|* Hall of Fame
Kansas City Cowboys 1888-89
Philadelphia Phillies 1890-95
Boston Beaneaters 1896-1901
"Sliding" Billy Hamilton was the game's first great lead off hitter and the best player of the 1890s. In fact,
few players in history can boast a resume as accomplished as Hamilton's. His .344 career average ranks sixth all time, his
912 steals are third, and he remains the only man to score more runs (1690) than games played (1591).
Hamilton's big league career began in 1888 with the Kansas City Cowboys of the American Association. After playing 35
games that season, the 5-6, 165 pound Hamilton became a regular in 1889 and hit .301 with 111 steals and 144 runs.
Following that season, the Cowboys disbanded and Hamilton's rights
were sold to the National League's Philadelphia Phillies. In Philadelphia, Hamilton was part of possibly the greatest
outfield trio of all time. Flanked by future Hall of Fame sluggers Ed Delahanty and Sam Thompson, Hamilton roamed
center field and acted as a table setter for the one of the greatest hitting teams in history.
With Hamilton, Delahanty, and
Thompson leading the way, the Phillies hit .301, .349, and .330 as a team from 1893-95. Much like the modern day Texas
Rangers the team lacked the consistent pitching needed to win big and never finished higher than third.
In 1890, Hamilton's first season in Philly, he hit .325, scored 133 runs, and stole 102 bases. He followed that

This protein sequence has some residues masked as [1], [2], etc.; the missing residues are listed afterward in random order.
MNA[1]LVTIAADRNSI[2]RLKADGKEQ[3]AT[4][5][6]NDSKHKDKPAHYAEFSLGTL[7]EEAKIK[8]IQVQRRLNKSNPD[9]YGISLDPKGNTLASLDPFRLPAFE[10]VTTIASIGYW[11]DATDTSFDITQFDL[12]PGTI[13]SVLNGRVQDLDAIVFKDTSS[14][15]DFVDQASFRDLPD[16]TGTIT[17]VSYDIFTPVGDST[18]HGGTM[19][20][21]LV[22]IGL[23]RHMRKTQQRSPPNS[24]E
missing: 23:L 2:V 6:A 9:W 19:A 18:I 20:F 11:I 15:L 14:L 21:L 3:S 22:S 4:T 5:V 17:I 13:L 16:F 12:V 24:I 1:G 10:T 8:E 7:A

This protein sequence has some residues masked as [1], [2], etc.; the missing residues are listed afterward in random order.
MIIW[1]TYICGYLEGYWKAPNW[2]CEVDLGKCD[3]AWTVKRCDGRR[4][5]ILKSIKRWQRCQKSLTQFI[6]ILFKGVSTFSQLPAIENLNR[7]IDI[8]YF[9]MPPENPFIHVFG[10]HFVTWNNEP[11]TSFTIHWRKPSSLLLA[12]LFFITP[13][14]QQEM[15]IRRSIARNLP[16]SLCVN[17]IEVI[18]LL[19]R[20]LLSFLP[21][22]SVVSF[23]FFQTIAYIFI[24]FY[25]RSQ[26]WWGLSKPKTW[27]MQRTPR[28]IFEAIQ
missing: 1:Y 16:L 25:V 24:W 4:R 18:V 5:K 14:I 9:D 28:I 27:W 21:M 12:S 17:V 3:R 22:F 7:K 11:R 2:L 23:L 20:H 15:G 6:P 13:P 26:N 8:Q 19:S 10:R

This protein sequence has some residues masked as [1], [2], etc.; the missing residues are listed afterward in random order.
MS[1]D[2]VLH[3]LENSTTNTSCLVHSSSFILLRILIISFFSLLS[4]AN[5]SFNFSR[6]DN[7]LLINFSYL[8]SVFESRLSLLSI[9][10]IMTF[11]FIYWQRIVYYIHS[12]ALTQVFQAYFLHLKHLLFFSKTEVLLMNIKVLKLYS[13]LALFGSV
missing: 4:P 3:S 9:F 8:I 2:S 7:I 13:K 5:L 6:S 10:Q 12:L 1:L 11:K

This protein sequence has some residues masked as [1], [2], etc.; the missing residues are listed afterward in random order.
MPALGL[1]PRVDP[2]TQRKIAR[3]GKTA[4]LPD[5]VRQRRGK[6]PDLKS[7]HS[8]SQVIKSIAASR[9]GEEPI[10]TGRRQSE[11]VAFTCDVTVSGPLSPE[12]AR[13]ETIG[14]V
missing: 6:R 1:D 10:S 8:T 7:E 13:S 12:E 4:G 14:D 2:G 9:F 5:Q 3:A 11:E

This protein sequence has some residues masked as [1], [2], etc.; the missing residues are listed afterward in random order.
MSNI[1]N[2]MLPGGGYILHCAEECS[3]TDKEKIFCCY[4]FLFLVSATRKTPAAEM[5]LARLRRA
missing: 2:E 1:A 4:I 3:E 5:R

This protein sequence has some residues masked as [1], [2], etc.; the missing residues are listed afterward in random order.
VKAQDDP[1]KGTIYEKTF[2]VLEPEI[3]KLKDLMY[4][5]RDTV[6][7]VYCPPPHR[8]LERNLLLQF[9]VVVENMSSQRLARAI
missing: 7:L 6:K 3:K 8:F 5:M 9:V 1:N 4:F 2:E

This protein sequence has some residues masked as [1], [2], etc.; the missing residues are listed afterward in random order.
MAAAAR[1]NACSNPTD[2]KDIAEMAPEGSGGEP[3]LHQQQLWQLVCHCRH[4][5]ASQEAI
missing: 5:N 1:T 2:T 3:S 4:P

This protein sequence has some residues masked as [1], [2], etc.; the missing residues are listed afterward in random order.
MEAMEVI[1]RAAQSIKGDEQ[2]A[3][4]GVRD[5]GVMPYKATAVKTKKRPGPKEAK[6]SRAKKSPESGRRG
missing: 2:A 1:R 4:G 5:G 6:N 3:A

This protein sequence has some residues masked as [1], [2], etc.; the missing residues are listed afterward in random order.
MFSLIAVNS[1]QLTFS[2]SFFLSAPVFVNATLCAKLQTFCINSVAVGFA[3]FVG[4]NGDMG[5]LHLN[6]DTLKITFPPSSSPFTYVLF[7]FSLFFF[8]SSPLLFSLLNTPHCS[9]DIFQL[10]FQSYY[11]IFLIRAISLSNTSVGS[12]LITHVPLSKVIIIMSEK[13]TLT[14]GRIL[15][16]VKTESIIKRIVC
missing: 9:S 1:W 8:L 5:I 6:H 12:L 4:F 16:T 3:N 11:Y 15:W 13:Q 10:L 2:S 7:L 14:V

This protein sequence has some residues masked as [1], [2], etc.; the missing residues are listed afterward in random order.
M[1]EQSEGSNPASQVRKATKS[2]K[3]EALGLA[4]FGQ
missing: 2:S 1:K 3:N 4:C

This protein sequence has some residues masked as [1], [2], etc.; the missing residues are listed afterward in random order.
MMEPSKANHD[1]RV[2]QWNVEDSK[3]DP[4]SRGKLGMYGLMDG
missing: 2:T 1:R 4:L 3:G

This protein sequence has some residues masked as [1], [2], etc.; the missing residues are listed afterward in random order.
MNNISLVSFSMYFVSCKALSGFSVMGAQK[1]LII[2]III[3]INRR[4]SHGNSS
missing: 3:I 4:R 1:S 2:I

season up with his third straight 100 + steal (111) season in 1891. Although his steals total dipped to 57 in 1892,
Hamilton posted a .330 average and tallied a132 runs. Because of a bout with typhoid fever, he played in just 82 games
in 1893. Remarkably, Hamilton still managed to score 110 runs and hit .380.
Already an established star,
Hamilton's 1894 season etched his place in history. The diminutive center fielder stole a single game record seven bases on
August 31, went on a 36 game hitting streak, scored a single season record 192 runs, smacked out 220 hits, reached base at
a .523 clip, hit .404, and stole 98 bases during that magical season.
Following another stellar season in 1895
(.389, 166 runs, 97 steals), Hamilton was dealt to the Boston Beaneaters (later the Braves) for 3B Billy Nash. Hamilton
didn't miss a beat in Boston, injecting life into the Beaneaters and wreaking havoc on the base paths.
1897, Boston had zoomed past Philadelphia in the standings on their way to the NL Pennant. Following that season leg
injuries began to take their toll on the speedster and his steals totals became more pedestrian: 50, 33, and 47 from 1898-1900.
Hamilton's bat remained effective, however, as he never hit lower than .310 during that span.
In 1901, Hamiltons average dropped below .300 (.287) for the first time since his
rookie season and he stole just 20 bases. Following that campaign, Hamilton retired gracefully and remained in Massachusetts
until his death in 1940.
Unfortunately, the advent of the long ball era obscured Hamilton's career and he went unnoticed
by Hall of Fame voters for years. Finally in 1961, over 20 years after his death, Hamilton gained his rightful place
in the Baseball Hall of Fame.
Hamilton @ Baseball-Reference.com
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